We'd all like to make managing our finances a little simpler if we could - and if you have a number of debts, one way of doing just that could be by consolidating them into one.
In short, debt consolidation involves paying off existing debts with a new loan (or another form of credit). In doing so, you'll essentially be grouping (or 'consolidating') those debts into one large debt, which can make it easier to keep track of what you owe and how much you're paying each month, as well as overall.
Besides making your finances a bit easier to control, debt consolidation could also reduce what you pay each month. By choosing a longer repayment period, you can make each payment smaller, which can be very useful if you want to free up money for other things.
The downside to this is that a longer repayment period will also mean more time spent paying interest, and you could pay more as a result. But you could still pay less overall if you're consolidating high-interest debts into a loan with a lower interest rate.
Different types of debt consolidation
There is more than one way to consolidate debt. Here are two of the most common methods.
Debt consolidation loan
A debt consolidation loan is quite simply a new loan taken out to pay off existing debts. You'll borrow enough to cover the debts you want to pay off (plus any associated charges), and then you'll repay the total to your new lender in single monthly payments.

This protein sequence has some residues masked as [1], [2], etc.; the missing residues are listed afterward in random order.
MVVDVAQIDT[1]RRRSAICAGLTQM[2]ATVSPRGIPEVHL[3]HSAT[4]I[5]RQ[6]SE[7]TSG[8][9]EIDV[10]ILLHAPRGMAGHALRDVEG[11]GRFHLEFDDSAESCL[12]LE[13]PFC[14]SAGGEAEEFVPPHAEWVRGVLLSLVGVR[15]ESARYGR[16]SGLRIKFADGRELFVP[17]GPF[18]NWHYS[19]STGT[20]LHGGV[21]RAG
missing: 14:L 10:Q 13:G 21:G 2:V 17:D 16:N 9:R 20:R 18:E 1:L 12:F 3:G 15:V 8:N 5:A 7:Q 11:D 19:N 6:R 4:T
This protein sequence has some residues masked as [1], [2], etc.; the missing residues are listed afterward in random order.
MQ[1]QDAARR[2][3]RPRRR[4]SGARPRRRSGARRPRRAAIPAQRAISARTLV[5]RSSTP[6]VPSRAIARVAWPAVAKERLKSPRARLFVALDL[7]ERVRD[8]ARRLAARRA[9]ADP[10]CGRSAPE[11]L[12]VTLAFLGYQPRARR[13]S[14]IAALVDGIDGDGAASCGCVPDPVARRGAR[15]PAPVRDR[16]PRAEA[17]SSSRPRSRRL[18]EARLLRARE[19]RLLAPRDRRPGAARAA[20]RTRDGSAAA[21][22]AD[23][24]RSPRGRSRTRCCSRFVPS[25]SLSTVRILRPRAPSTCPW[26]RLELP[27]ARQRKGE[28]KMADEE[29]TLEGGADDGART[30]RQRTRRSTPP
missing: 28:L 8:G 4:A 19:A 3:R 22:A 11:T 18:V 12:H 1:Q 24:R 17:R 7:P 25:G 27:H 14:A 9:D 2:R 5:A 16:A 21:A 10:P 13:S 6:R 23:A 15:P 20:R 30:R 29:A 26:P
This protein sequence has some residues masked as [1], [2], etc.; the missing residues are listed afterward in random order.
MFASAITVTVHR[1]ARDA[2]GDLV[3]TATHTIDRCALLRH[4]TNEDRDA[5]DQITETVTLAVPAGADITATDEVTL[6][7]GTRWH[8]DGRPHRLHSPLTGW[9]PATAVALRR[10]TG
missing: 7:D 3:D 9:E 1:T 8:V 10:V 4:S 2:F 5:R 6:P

A debt consolidation loan works much like any other personal loan - you'll have monthly payments that you must meet, so you'll have to be confident you can afford those payments.
0% balance transfer credit card
Credit cards are becoming increasingly popular for tackling debts. A 0% balance transfer card comes with an interest-free period on debts transferred across from elsewhere. In most cases, you'll only be able to transfer across credit card debts, but it can make them much simpler and cheaper to repay.
In effect, you'll be able to repay your debt interest-free for a while. Just make sure you pay it off by the end of the interest-free period if you're determined to avoid paying any interest at all (although you'll probably have to pay a balance transfer fee anyway when you transfer them to your new card).
Is debt consolidation the right choice for me?
Debt consolidation could be ideal if you're managing your debts well but want to simplify your finances. However, anyone who's really struggling with their finances should avoid it, as the difference it will make to their finances is unlikely to be significant enough to help with underlying financial problems. If you're struggling, discuss your options with an expert debt adviser."
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